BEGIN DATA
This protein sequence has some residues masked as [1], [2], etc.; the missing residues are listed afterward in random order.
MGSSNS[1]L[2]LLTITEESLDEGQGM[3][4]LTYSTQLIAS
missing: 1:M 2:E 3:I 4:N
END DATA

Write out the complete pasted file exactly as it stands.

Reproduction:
This protein sequence has some residues masked as [1], [2], etc.; the missing residues are listed afterward in random order.
MGSSNS[1]L[2]LLTITEESLDEGQGM[3][4]LTYSTQLIAS
missing: 1:M 2:E 3:I 4:N